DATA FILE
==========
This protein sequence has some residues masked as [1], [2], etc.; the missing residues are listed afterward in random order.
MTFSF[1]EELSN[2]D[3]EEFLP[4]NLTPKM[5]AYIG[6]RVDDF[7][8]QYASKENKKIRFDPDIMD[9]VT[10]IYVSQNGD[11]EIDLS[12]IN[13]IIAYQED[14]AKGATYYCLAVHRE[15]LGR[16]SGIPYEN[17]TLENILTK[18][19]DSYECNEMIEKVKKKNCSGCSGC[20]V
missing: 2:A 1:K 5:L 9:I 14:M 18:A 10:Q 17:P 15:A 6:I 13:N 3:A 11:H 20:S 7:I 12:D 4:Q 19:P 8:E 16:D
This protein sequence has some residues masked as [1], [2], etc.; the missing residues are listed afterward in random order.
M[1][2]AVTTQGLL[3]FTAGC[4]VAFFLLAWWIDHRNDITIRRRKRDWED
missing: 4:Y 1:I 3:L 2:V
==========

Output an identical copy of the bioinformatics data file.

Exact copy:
This protein sequence has some residues masked as [1], [2], etc.; the missing residues are listed afterward in random order.
MTFSF[1]EELSN[2]D[3]EEFLP[4]NLTPKM[5]AYIG[6]RVDDF[7][8]QYASKENKKIRFDPDIMD[9]VT[10]IYVSQNGD[11]EIDLS[12]IN[13]IIAYQED[14]AKGATYYCLAVHRE[15]LGR[16]SGIPYEN[17]TLENILTK[18][19]DSYECNEMIEKVKKKNCSGCSGC[20]V
missing: 2:A 1:K 5:L 9:I 14:M 18:A 10:Q 17:P 15:A 6:I 13:N 3:A 11:H 20:S 7:I 12:D 4:Q 19:P 8:E 16:D
This protein sequence has some residues masked as [1], [2], etc.; the missing residues are listed afterward in random order.
M[1][2]AVTTQGLL[3]FTAGC[4]VAFFLLAWWIDHRNDITIRRRKRDWED
missing: 4:Y 1:I 3:L 2:V